However, the Lemnos funerary stele was written in a form of ancient Etruscan, which suggested that the author had emigrated from Etruria in Italy, rather than the Greek sphere, and the Homeric tradition makes no mention of a Tyrrhenian presence on Lemnos.[43]

If Etruscan was spoken in Greece, it must have been effectively a language isolate, with no significant relationship to or interaction with speakers of pre-Greek or ancient Greek, since, in the words of C. De Simone, there are no Etruscan words that can be "etymologically traced back to a single, common ancestral form with a Greek equivalent".[43]

Kartvelian theory[edit]

In 1979, Edzard J. Furnée proposed a theory by which a pre-Greek substrate is associated with the Kartvelian languages.[44]

See also[edit]

Substrates of other Indo-European languages[edit]


  1. ^ Duhoux 2007a, pp. 220–222.
  2. ^ Beekes 2014, pp. 47–48, "Our knowledge of Indo-European has expanded so much, especially in the last thirty years (notably because of the laryngeal theory) that in some cases we can say almost with certainty that an Indo-European reconstruction is impossible. [...] In my EDG, I marked with >PG< all words which, in my view, were of Pre-Greek origin. I found 1106 words.".
  3. ^ Furnée 1972, p. 35; Renfrew 1998, pp. 253–254; Finkelberg 2006, p. 52; West 2007, p. 8; Beekes 2009, p. 3.
  4. ^ a b c d West 2007, p. 8.
  5. ^ Some scholars, such as Leonard R. Palmer, go so far as to suggest that the language of Linear A might be Luwian, though other Anatolian interpretations have also been offered.
  6. ^ Renfrew 1998, pp. 253–254.
  7. ^ Finkelberg 2006, p. 52: "As we have seen, the suffixes -nth- and -ss–, which a hundred years ago gave rise to the hypothesis of the non-Indo-European pre-Hellenic substratum, can now be accounted for as typically Anatolian or, to be more precise, Luwian."
  8. ^ Furnée 1972, p. 35.
  9. ^ a b Beekes 2009, p. 3.
  10. ^ a b c d Mihaylova 2012, pp. 80–81.
  11. ^ Renfrew 1998, pp. 253–254, 256–257.
  12. ^ García-Ramón 2004, pp. 999–1000.
  13. ^ Beekes 2014, pp. 1, 45.
  14. ^ Beekes 2009, p. xv.
  15. ^ a b Hajnal & Posch 2009, pp. 1–21.
  16. ^ Coleman 2000, p. 104.
  17. ^ Meier-Brügger 2017, p. 697; citing Strunk 85−98, Panagl 99−103, and Lindner 105−108 in Bammesberger & Vennemann 2003.
  18. ^ Hajnal, Ivo (2007). "Die Vorgeschichte der griechischen Dialekte: ein methodischer Rück- und Ausblick". In Hajnal, Ivo; Stefan, Barbara (eds.). Die altgriechischen Dialekte. Wesen und Werden (in German). Innsbruck, Austria: Institut für Sprachen und Literaturen der Universität Innsbruck. p. 136. Akten des Kolloquiums, Freie Universität Berlin, 19.–22. September 2001.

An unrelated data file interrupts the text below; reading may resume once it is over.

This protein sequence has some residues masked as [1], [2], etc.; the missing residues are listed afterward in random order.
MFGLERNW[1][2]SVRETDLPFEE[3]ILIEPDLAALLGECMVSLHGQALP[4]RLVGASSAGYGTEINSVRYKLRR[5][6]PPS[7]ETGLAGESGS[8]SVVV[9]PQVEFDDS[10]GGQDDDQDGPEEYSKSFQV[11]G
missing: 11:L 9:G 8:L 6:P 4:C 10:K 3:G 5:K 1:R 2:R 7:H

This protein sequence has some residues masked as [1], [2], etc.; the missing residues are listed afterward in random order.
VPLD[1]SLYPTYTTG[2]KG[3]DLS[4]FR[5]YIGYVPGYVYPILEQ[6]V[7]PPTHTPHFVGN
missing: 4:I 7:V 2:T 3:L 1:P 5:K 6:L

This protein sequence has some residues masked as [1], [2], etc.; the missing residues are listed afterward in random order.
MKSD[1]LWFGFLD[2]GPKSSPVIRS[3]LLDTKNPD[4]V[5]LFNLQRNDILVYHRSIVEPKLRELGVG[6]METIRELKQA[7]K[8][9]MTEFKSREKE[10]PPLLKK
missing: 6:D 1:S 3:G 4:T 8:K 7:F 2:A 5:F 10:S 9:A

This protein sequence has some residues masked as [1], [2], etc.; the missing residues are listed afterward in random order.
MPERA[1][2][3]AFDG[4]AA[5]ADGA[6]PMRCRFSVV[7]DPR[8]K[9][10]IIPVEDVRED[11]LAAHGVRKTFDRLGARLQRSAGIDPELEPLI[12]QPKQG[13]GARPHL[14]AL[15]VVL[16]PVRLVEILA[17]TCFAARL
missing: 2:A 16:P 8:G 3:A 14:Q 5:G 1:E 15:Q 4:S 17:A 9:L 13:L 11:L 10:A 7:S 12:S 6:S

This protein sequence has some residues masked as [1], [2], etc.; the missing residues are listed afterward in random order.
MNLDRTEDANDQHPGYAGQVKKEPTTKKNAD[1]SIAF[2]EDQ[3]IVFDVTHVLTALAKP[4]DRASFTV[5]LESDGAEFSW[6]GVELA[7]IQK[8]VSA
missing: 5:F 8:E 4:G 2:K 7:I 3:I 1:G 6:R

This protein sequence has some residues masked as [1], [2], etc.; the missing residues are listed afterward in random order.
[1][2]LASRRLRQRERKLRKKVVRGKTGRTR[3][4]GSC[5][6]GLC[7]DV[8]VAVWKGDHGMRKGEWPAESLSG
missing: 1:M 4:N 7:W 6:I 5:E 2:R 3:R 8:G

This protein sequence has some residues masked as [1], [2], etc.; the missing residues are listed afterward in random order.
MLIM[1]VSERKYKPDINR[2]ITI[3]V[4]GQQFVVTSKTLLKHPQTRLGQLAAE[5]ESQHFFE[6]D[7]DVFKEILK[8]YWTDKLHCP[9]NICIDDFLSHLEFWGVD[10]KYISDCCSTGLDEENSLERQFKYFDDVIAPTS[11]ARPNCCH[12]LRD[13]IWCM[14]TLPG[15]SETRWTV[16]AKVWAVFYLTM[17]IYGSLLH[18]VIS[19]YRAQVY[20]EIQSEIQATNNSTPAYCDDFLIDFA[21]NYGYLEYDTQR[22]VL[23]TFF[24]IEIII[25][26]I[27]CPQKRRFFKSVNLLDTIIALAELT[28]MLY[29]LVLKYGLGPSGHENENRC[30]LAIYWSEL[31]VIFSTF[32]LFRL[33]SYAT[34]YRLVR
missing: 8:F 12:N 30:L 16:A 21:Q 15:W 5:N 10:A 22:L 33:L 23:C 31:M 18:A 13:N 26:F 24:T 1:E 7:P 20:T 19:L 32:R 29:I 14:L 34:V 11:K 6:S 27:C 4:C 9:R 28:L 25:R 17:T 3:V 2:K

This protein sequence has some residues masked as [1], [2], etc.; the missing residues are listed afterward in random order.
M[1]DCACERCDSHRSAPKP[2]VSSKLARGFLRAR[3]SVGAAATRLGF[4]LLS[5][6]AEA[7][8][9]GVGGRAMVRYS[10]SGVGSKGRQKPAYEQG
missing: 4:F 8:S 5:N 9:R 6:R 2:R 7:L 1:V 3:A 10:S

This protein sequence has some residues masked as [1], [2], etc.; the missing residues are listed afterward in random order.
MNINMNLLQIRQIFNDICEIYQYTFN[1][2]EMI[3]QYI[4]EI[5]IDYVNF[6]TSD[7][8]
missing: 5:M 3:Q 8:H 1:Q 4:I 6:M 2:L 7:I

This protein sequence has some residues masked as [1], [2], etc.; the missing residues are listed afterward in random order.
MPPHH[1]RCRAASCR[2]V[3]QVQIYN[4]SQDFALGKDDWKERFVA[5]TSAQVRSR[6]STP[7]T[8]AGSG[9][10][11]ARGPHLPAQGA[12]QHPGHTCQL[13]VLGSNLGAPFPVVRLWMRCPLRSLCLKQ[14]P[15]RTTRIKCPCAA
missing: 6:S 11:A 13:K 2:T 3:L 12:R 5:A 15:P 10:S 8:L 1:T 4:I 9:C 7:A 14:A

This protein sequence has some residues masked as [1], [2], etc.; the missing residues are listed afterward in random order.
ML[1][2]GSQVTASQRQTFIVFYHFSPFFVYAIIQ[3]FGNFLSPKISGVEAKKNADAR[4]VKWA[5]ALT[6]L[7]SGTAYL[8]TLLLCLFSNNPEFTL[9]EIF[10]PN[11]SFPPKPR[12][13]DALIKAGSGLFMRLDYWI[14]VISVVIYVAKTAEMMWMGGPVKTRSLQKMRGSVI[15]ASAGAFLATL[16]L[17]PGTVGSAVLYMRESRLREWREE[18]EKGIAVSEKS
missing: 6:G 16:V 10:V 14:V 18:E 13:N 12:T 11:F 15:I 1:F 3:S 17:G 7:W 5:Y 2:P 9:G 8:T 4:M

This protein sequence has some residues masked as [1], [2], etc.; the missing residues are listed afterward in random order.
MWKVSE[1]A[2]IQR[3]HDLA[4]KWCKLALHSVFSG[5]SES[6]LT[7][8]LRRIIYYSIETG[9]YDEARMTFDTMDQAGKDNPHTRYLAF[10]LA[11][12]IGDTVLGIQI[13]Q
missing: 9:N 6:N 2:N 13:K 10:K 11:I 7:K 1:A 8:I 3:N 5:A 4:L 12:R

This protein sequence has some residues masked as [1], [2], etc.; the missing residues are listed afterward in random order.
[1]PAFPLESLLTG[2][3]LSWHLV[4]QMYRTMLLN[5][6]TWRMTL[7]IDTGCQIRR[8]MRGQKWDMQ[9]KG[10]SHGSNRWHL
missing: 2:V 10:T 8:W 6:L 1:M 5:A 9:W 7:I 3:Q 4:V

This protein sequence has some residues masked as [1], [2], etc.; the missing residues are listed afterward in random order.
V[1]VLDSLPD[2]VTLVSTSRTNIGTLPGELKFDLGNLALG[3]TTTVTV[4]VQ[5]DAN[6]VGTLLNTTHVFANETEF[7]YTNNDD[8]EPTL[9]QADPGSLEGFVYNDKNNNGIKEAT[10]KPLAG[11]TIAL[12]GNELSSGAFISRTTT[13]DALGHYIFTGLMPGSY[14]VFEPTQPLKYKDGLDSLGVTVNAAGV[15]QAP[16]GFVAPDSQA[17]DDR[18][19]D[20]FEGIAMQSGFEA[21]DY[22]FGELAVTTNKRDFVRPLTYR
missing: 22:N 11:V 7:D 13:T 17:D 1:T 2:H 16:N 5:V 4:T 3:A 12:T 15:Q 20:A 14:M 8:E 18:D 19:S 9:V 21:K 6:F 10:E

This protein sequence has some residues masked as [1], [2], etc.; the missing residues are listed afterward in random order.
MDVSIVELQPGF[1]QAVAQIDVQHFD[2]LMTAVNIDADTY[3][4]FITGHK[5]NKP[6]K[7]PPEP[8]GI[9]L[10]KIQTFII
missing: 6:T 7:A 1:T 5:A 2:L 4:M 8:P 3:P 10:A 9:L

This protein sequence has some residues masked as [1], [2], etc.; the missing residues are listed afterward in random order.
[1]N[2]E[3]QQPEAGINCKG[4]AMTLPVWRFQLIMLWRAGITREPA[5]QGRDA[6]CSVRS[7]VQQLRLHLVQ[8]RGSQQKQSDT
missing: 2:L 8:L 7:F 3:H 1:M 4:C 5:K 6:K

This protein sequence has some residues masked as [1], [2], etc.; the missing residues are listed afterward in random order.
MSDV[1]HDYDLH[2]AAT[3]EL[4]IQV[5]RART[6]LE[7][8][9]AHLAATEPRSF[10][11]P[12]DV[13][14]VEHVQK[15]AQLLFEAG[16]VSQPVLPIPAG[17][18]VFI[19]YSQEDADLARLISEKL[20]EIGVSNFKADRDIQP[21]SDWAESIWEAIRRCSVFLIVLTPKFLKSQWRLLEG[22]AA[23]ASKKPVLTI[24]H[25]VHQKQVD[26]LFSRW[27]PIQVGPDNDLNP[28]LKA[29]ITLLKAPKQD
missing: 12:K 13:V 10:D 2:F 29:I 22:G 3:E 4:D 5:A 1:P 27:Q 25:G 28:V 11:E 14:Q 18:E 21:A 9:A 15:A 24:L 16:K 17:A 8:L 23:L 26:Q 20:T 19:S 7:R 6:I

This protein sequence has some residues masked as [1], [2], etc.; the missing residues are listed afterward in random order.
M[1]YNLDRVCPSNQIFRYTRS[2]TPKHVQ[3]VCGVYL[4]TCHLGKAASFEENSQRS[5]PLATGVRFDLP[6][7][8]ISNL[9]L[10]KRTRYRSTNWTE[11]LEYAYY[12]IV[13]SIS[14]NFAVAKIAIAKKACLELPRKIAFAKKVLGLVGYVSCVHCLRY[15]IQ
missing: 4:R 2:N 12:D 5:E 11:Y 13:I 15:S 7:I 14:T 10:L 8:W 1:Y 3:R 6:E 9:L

19. ^ Hall, Jonathan M. (1997). Ethnic Identity in Greek Antiquity. Cambridge University Press. p. 160. ISBN 978-0-521-78999-8.
  20. ^ Woodard, Roger D. (2008). The Ancient Languages of Europe. Cambridge University Press. p. 52. ISBN 978-1-139-46932-6.
  21. ^ Horrocks, Geoffrey (2010). Greek: A History of the Language and its Speakers. John Wiley & Sons. pp. 19–20. ISBN 978-1-4443-1892-0.
  22. ^ Parker, Holt N. (2008). "The Linguistic Case for the Aiolian Migration Reconsidered". Hesperia: The Journal of the American School of Classical Studies at Athens. 77 (3). American School of Classical Studies at Athens: 443–444. doi:10.2972/hesp.77.3.431. ISSN 0018-098X. JSTOR 40205757. S2CID 161497388.
  23. ^ A comprehensive overview is in J. T. Hooker's Mycenaean Greece (Hooker 1976, Chapter 2: "Before the Mycenaean Age", pp. 11–33 and passim); for a different hypothesis excluding massive migrations and favoring an autochthonous scenario, see Colin Renfrew's "Problems in the General Correlation of Archaeological and Linguistic Strata in Prehistoric Greece: The Model of Autochthonous Origin" (Renfrew 1973, pp. 263–276, especially p. 267) in Bronze Age Migrations by R. A. Crossland and A. Birchall, eds. (1973).
  24. ^ Coleman 2000, pp. 106−107.
  25. ^ Coleman 2000, p. 139ff.
  26. ^ Beekes 2014, p. 1.
  27. ^ a b c d e Beekes 2014, pp. 6–10.
  28. ^ Renfrew 1998, pp. 244–245 (see Tables 1 and 2 for all loanwords except personal names, toponyms and theonyms).
  29. ^ Beekes 2014.
  30. ^ If the substratum is actually Indo-European, pyrgos as well as Pergamos might be connected to Proto-Indo-European *bhergh- Archived 2008-10-15 at the Wayback Machine.
  31. ^ Beekes 2009, pp. xvii, 183.
  32. ^ Beekes 2009, p. 1048.
  33. ^ a b Beekes 2003, pp. 1–21.
  34. ^ a b c d Beekes 2014, p. 160.
  35. ^ a b c Beekes 2014, p. 161.
  36. ^ a b c Beekes 2014, p. 162.
  37. ^ Beekes 2009, p. 527.
  38. ^ Renfrew 1998, pp. 241, 253–254.
  39. ^ Gere 2006, p. 112: "Arthur Evans would live to repent of his suggestion to the British School that they reopen the excavations at Mycenae. He had expected that his theory of Minoan dominance over the mainland would be borne out, but instead he encountered stout resistance... Evans could never bring himself to believe any story except that of Minoan colonisation of the mainland from the beginning to the end of Mycenaean history."
  40. ^ Brown 1985, p. 289.
  41. ^ Renfrew 1998, pp. 239–264.
  42. ^ a b De Simone 2007, p. 786.
  43. ^ a b De Simone 2007, p. 787.
  44. ^ Furnée 1979.